.Well, after a lot of hard work, and bit of luck the wedding rings are finished in the nick of time, as usual. This time I opted for a simpler patterning process. I did not risk twisting the bar, although it behaved flawlessly, so it will be safe to do it in the future, but instead I started carving the patterns into the layers with a file.
This method is a lot less spectacular (and risky) than twisting but allows for much better control of the patterns.
You can also create patterns in different scale by filing down at different stages of the rolling process. The thinner the billet, the denser the pattern becomes. One must also heat up and oxidize the surface often so that the pattern becomes visible, as it is below.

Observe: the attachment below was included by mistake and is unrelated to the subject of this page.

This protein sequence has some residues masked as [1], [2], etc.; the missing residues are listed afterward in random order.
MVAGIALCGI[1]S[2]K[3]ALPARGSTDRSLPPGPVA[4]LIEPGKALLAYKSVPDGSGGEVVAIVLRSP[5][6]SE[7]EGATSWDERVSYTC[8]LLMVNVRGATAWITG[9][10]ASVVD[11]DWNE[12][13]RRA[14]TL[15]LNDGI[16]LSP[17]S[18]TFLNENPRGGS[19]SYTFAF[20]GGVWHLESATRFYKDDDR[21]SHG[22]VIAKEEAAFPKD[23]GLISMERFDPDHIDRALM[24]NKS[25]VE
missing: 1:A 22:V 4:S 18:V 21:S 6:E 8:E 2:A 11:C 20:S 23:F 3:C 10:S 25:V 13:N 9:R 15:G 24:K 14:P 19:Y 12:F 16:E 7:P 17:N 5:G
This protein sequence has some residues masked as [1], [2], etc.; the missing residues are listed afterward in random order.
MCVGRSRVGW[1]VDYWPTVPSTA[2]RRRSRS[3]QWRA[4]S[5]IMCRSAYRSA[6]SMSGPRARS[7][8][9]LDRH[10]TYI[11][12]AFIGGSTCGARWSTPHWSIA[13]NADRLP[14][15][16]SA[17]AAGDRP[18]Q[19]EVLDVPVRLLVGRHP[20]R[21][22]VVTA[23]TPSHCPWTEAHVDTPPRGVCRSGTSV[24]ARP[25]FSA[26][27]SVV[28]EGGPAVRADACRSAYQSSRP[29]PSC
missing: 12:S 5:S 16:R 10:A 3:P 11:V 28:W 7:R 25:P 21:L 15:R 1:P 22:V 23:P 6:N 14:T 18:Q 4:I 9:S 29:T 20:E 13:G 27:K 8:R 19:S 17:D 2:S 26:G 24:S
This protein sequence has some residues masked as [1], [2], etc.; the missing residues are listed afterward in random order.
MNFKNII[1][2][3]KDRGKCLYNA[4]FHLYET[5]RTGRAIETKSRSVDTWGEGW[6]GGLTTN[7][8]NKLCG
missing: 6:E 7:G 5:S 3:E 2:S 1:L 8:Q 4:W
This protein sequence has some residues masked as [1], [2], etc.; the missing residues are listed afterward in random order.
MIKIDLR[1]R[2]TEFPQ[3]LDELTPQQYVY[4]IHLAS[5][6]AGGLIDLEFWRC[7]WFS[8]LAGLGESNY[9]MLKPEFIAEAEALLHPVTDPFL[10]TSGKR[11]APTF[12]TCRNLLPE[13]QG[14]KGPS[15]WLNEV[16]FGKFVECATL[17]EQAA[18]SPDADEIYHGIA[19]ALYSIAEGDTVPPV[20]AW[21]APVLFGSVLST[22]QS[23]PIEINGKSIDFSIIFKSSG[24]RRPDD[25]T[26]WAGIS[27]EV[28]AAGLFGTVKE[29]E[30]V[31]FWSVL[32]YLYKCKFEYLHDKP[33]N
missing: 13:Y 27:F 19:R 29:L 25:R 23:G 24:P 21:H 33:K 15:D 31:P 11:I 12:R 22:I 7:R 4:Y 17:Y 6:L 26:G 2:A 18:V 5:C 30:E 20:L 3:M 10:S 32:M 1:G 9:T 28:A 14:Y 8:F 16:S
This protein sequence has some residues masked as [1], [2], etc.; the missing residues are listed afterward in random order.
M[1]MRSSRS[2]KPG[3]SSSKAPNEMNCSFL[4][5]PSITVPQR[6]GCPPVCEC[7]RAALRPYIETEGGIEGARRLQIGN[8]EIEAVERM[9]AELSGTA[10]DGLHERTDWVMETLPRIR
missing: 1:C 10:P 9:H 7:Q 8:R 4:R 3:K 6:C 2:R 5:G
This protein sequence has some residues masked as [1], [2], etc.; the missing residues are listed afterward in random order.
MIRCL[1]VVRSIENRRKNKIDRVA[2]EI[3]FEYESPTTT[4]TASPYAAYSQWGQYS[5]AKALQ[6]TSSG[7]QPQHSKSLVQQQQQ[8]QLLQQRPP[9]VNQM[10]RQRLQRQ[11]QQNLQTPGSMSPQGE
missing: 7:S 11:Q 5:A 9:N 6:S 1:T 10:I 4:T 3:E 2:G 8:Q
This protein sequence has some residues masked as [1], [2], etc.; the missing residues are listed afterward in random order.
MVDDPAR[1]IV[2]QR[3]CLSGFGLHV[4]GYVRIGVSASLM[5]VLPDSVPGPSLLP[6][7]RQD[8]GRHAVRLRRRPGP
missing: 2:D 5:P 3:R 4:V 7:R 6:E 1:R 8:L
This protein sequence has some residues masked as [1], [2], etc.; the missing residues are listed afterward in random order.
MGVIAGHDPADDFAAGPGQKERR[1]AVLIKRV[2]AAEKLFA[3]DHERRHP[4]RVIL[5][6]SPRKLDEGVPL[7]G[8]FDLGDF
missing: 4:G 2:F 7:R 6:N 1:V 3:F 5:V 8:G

Add a silver lining to keep everything tidy on the interior, and to add some thickness if you have rolled your billet somewhat thinner than wanted.
And finally voila! Not bad for a first try.
For people who are checking out this blog for the first time: be sure to check out the previous posts that explain the whole process of mixing and casting the alloys, rolling them, bonding them into mokume billets, and patterning them. Enjoy!